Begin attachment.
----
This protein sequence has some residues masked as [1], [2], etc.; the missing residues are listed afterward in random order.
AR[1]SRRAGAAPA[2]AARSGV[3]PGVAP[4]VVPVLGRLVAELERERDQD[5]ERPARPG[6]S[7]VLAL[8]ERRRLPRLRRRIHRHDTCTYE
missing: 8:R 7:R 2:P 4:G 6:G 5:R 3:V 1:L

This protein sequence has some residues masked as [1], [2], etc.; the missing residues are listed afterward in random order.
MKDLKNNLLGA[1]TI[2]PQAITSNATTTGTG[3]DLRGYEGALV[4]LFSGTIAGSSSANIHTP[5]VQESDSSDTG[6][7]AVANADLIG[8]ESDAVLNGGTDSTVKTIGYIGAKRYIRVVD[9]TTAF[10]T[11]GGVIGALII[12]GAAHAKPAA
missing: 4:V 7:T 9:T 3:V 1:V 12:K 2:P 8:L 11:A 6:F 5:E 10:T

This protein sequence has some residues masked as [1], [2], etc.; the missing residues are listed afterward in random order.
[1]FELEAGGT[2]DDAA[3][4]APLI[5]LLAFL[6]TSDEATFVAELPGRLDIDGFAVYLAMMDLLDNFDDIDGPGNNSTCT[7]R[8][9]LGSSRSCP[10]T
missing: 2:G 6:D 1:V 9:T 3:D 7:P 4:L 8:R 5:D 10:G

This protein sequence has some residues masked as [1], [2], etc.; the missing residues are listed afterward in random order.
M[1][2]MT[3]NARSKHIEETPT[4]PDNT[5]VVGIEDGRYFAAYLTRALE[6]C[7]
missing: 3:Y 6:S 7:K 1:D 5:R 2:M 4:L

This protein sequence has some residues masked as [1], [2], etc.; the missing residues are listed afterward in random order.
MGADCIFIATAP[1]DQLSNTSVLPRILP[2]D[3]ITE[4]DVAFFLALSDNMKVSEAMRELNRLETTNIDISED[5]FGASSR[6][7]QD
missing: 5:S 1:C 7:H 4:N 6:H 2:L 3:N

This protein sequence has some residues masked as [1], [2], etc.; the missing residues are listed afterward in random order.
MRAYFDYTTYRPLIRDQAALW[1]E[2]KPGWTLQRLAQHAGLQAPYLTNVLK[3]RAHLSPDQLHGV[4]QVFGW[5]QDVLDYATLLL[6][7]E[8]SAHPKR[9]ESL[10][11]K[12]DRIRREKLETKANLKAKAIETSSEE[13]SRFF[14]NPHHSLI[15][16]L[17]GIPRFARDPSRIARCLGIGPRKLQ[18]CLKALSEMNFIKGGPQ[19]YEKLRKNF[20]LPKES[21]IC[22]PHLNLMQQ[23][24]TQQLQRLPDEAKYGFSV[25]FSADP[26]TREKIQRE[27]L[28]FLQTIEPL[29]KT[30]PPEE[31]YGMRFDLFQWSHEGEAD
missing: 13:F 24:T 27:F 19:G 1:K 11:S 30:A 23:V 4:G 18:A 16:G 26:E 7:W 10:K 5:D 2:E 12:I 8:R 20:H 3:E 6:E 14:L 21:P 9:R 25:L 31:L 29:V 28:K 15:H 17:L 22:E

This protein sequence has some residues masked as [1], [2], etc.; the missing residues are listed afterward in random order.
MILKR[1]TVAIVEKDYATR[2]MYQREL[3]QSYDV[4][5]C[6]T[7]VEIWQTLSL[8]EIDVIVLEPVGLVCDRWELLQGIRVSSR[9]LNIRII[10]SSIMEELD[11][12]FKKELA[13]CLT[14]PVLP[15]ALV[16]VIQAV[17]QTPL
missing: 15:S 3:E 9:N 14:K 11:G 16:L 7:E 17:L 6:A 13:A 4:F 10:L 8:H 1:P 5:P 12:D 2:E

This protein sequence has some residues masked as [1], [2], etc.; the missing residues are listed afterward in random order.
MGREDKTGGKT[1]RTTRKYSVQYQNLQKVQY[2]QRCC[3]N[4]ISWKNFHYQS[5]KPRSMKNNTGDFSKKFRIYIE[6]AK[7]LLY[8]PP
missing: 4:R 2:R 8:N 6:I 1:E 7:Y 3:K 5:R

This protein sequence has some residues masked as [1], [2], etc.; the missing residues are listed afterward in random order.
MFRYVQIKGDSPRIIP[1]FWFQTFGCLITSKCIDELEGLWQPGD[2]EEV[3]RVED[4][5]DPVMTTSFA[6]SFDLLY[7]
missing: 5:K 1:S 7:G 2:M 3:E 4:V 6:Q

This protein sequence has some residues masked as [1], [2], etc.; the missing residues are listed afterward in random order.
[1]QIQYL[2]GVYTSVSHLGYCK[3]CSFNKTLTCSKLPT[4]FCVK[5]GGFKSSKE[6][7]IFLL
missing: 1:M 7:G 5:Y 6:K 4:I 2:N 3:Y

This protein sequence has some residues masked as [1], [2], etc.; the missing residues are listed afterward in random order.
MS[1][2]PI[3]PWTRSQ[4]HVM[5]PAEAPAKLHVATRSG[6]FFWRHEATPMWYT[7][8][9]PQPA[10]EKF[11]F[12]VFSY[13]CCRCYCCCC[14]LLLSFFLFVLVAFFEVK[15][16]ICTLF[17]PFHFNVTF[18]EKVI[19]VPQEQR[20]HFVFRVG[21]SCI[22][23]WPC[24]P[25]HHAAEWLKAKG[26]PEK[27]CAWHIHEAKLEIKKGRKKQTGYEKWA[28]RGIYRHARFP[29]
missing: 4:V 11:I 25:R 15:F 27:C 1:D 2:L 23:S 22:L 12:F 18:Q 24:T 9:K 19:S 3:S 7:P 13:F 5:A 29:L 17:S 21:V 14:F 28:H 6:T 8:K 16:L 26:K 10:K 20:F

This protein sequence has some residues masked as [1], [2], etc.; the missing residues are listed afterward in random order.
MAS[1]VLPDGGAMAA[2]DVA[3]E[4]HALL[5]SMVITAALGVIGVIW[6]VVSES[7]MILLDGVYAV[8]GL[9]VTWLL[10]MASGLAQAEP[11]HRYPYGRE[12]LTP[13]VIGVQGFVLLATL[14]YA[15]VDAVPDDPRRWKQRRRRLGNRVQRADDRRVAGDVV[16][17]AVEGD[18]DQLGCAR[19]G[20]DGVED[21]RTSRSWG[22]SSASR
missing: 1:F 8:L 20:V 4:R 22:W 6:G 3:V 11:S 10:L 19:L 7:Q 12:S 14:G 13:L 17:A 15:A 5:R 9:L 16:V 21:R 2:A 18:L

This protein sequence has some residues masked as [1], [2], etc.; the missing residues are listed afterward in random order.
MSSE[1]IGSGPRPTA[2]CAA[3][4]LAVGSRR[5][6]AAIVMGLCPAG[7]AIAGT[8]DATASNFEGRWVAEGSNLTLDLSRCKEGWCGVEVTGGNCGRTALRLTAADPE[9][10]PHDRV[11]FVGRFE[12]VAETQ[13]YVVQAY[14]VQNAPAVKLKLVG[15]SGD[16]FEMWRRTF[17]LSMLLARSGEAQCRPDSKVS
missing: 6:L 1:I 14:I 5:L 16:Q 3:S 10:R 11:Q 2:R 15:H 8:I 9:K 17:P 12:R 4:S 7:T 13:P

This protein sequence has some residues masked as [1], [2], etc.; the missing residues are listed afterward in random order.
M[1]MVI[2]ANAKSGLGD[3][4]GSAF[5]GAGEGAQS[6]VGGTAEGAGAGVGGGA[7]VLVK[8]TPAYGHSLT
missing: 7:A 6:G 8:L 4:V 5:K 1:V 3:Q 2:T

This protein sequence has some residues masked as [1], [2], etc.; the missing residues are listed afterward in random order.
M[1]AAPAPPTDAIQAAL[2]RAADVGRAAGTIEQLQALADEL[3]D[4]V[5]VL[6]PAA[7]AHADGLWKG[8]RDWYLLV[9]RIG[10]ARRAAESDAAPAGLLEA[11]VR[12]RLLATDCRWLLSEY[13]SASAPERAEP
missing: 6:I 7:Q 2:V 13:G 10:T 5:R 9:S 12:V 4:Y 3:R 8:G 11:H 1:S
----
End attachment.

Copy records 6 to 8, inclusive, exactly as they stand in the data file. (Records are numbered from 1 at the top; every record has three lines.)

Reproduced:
This protein sequence has some residues masked as [1], [2], etc.; the missing residues are listed afterward in random order.
MRAYFDYTTYRPLIRDQAALW[1]E[2]KPGWTLQRLAQHAGLQAPYLTNVLK[3]RAHLSPDQLHGV[4]QVFGW[5]QDVLDYATLLL[6][7]E[8]SAHPKR[9]ESL[10][11]K[12]DRIRREKLETKANLKAKAIETSSEE[13]SRFF[14]NPHHSLI[15][16]L[17]GIPRFARDPSRIARCLGIGPRKLQ[18]CLKALSEMNFIKGGPQ[19]YEKLRKNF[20]LPKES[21]IC[22]PHLNLMQQ[23][24]TQQLQRLPDEAKYGFSV[25]FSADP[26]TREKIQRE[27]L[28]FLQTIEPL[29]KT[30]PPEE[31]YGMRFDLFQWSHEGEAD
missing: 13:F 24:T 27:F 19:G 1:K 11:S 30:A 23:V 4:G 18:A 16:G 26:E 7:W 10:K 5:D 2:E 12:I 8:R 20:H 3:E 6:E 14:L 21:P 9:R 25:L 31:L 29:V 28:K 15:H 17:L 22:E

This protein sequence has some residues masked as [1], [2], etc.; the missing residues are listed afterward in random order.
MILKR[1]TVAIVEKDYATR[2]MYQREL[3]QSYDV[4][5]C[6]T[7]VEIWQTLSL[8]EIDVIVLEPVGLVCDRWELLQGIRVSSR[9]LNIRII[10]SSIMEELD[11][12]FKKELA[13]CLT[14]PVLP[15]ALV[16]VIQAV[17]QTPL
missing: 15:S 3:E 9:N 14:K 11:G 16:L 7:E 17:L 6:A 13:A 4:F 10:L 8:H 1:P 5:P 12:D 2:E

This protein sequence has some residues masked as [1], [2], etc.; the missing residues are listed afterward in random order.
MGREDKTGGKT[1]RTTRKYSVQYQNLQKVQY[2]QRCC[3]N[4]ISWKNFHYQS[5]KPRSMKNNTGDFSKKFRIYIE[6]AK[7]LLY[8]PP
missing: 4:R 2:R 8:N 6:I 1:E 7:Y 3:K 5:R